This video covers the two most commonly established standards for a good mirror: the Rayleigh 1/4 wave criteria and the Danjon & Couder (D&C) criteria. While here, it takes a practical look at mirror wavelength ratings and shows you where you can get the most performance out of your mirror for your effort.

Using data that can be collected via the test techniques discussed in Telescope Optics Testing, it explains three data analysis techniques used to determine if a mirror meets those criteria. Those techniques include: the Classic Method, Texereau's method, and the Milles-Lacroix method.

Duration: 51 min

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(160 MB)

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(170 MB)

Validating Your Mirror Quality (Part II)
This video starts with a summary recap of the criteria and analysis methods covered in Validating Your Mirror (Part I). It then uses them as a basis for discussion of other mirror quality terms that you may encounter as you read articles about mirror quality or mirror specification data sheets. If you would like to skip the recap. and go straight to the new material, you may fast-forward to minute 14:00.

The new material talks about four different mirror specification measures. It highlights the differences between surface error vs. wavefront error. Often times they are interchanged without your knowledge. Along the way, it takes a few minutes to talk about some considerations when evaluating secondary mirrors as part of your telescope's optical system. Additionally, it studies the Peak-to-Valley (P-V) measure and juxtaposes it with the Root Mean Square (RMS) measure. Additionally, with RMS, it talks about its intended application, it reveals its actual application, then highlights the difference between the two. It finishes with the Strehl Ratio measure. Once again, it talks about the difference between its intended application and its practical application.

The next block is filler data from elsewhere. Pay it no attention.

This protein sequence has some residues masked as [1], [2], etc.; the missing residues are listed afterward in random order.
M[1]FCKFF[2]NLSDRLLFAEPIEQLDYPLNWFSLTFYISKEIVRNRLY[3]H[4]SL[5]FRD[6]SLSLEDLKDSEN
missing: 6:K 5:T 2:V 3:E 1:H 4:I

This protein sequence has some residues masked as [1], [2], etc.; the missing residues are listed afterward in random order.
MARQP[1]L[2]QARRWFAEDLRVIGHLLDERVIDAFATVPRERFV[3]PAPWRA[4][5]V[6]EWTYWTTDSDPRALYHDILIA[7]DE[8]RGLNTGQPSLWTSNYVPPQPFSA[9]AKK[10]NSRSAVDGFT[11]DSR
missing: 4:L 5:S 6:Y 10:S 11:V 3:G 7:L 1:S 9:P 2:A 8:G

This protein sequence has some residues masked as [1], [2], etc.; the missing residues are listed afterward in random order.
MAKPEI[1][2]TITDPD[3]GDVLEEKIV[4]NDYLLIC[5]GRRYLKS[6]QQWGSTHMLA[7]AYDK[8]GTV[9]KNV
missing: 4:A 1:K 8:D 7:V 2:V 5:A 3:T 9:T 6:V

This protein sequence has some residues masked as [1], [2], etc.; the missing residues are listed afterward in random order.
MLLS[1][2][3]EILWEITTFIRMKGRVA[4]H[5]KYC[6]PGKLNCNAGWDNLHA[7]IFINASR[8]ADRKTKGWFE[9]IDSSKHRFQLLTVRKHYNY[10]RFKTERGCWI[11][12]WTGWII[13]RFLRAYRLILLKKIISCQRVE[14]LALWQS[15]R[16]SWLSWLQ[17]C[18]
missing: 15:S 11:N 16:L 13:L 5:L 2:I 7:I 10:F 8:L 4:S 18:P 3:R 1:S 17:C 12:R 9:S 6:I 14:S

Duration: 54 min

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(170 MB)

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(181 MB)

  Autocollimation Testing
This video dives farther into the autocollimation test. It is a superior test used by several amateur mirror making workshops including this one and has a long history of being used by professionals and amateurs alike. This video covers a brief history of the autocollimation test, discusses the minimum requirements of a flat, describes suggested features of a test bench, and reviews some of the avoidable pitfalls one can encounter in their attempts to use the test. Finally, it shows how the test can be used to test entire optical systems including optics already installed in a telescope.

Duration: 45 min

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(147 MB)

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(156 MB)

Copyright & Distribution
Permission is herein granted to download these videos for your own personal purposes. You may not modify these videos in any way without the express written permission of the author. You may not redistribute these videos without the express written consent of the author. You may not use these videos for any commercial purpose or financial gain. You may not include these videos in any composition, either in whole or in part, for commercial purposes or financial gain.

© 2009 Richard S. Parker, Thomas L. Parker